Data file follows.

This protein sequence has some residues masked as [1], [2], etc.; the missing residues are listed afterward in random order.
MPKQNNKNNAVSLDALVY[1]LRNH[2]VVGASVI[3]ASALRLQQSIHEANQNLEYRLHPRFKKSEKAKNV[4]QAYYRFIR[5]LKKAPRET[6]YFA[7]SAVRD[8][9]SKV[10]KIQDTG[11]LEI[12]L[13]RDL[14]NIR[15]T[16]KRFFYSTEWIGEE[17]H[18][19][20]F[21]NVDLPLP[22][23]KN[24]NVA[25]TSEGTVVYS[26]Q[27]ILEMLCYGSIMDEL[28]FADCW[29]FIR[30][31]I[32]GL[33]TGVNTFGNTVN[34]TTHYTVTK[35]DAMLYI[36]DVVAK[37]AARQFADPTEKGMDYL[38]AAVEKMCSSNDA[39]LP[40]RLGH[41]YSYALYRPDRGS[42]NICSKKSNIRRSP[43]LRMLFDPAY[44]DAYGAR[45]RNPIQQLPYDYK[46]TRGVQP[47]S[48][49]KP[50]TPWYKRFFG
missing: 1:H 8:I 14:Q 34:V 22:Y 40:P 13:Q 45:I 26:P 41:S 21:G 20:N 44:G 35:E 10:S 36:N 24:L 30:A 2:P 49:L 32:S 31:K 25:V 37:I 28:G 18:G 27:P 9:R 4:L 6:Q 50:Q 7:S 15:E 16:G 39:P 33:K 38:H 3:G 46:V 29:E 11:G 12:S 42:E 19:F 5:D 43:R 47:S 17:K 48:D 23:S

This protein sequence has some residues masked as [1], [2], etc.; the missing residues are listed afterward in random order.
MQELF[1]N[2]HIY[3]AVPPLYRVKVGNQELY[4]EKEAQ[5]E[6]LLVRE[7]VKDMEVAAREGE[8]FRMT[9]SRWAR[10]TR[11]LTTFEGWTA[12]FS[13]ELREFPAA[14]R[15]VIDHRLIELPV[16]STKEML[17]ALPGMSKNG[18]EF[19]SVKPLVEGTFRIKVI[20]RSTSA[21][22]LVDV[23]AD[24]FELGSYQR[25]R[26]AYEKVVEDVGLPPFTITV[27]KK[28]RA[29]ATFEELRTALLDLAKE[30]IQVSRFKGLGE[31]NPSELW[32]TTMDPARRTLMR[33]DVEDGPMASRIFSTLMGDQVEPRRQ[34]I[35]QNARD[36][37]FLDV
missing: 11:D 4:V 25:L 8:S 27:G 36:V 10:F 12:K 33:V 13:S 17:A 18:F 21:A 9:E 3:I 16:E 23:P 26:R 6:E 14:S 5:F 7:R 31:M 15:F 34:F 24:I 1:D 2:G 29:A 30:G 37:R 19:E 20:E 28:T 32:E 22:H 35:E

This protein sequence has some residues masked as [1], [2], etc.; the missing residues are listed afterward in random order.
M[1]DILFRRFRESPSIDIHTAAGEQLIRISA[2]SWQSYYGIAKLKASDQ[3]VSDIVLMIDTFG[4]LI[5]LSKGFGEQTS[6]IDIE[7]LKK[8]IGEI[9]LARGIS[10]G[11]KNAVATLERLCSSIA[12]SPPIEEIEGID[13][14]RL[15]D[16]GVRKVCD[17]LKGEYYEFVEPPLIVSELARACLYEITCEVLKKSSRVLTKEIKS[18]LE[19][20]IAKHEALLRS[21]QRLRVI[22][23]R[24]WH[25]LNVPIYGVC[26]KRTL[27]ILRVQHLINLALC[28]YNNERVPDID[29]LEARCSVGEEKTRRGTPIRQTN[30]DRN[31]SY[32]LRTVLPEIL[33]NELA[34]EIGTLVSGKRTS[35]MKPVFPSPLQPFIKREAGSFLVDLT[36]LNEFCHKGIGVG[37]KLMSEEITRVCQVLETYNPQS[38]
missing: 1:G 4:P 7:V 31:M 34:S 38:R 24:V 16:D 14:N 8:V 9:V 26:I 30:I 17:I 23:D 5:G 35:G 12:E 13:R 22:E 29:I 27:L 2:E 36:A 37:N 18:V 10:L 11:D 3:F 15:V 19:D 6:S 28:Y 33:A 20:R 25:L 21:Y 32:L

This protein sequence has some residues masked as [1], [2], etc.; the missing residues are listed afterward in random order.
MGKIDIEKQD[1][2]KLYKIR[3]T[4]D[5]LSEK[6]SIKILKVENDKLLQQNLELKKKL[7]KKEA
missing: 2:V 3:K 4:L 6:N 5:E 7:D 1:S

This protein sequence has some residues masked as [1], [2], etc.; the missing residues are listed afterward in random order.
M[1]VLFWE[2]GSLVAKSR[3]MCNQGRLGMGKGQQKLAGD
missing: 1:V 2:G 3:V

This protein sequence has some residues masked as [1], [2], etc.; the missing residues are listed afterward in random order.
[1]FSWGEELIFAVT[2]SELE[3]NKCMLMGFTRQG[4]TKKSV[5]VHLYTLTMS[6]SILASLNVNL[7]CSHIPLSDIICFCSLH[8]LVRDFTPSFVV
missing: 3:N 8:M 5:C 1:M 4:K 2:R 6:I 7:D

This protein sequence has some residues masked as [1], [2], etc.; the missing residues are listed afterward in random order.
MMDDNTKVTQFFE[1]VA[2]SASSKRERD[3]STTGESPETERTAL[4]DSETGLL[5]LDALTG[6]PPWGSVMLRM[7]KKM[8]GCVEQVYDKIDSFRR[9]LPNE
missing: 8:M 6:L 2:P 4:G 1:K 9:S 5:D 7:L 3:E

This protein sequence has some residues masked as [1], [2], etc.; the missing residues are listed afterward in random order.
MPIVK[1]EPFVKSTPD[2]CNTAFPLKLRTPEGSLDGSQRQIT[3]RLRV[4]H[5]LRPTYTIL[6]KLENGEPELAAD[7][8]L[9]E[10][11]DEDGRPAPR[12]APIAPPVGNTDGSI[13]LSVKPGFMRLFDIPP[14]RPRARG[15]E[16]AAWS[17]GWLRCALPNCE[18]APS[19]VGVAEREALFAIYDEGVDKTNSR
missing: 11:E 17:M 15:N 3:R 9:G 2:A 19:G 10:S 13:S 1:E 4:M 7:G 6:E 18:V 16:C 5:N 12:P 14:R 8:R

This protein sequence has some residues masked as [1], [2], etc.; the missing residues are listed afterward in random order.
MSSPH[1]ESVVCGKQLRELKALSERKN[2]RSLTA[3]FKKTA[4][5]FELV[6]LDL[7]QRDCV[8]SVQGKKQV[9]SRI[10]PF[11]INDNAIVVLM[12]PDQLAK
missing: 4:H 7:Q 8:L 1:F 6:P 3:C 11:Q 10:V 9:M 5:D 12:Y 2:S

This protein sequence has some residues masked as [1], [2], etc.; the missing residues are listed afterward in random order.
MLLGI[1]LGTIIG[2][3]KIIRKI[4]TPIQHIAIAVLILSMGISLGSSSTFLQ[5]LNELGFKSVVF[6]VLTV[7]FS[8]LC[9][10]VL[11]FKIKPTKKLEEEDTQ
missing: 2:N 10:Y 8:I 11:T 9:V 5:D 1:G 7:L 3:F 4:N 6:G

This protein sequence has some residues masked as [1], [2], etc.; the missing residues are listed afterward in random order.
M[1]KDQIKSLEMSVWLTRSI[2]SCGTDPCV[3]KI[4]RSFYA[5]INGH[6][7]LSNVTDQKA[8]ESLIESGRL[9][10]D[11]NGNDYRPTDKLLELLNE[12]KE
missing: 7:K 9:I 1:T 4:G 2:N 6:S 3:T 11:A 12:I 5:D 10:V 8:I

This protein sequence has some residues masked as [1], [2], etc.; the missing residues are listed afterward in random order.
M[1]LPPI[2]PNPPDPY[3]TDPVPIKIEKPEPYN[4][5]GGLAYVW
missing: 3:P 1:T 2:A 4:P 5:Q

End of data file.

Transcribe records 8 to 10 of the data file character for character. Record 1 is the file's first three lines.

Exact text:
This protein sequence has some residues masked as [1], [2], etc.; the missing residues are listed afterward in random order.
MPIVK[1]EPFVKSTPD[2]CNTAFPLKLRTPEGSLDGSQRQIT[3]RLRV[4]H[5]LRPTYTIL[6]KLENGEPELAAD[7][8]L[9]E[10][11]DEDGRPAPR[12]APIAPPVGNTDGSI[13]LSVKPGFMRLFDIPP[14]RPRARG[15]E[16]AAWS[17]GWLRCALPNCE[18]APS[19]VGVAEREALFAIYDEGVDKTNSR
missing: 11:E 17:M 15:N 3:R 9:G 2:A 19:G 10:S 13:S 1:E 4:M 7:G 6:E 18:V 16:C 5:N 12:P 14:R 8:R

This protein sequence has some residues masked as [1], [2], etc.; the missing residues are listed afterward in random order.
MSSPH[1]ESVVCGKQLRELKALSERKN[2]RSLTA[3]FKKTA[4][5]FELV[6]LDL[7]QRDCV[8]SVQGKKQV[9]SRI[10]PF[11]INDNAIVVLM[12]PDQLAK
missing: 4:H 7:Q 8:L 1:F 6:P 3:C 11:Q 10:V 9:M 5:D 12:Y 2:S

This protein sequence has some residues masked as [1], [2], etc.; the missing residues are listed afterward in random order.
MLLGI[1]LGTIIG[2][3]KIIRKI[4]TPIQHIAIAVLILSMGISLGSSSTFLQ[5]LNELGFKSVVF[6]VLTV[7]FS[8]LC[9][10]VL[11]FKIKPTKKLEEEDTQ
missing: 2:N 10:Y 8:I 11:T 9:V 5:D 1:G 7:L 3:F 4:N 6:G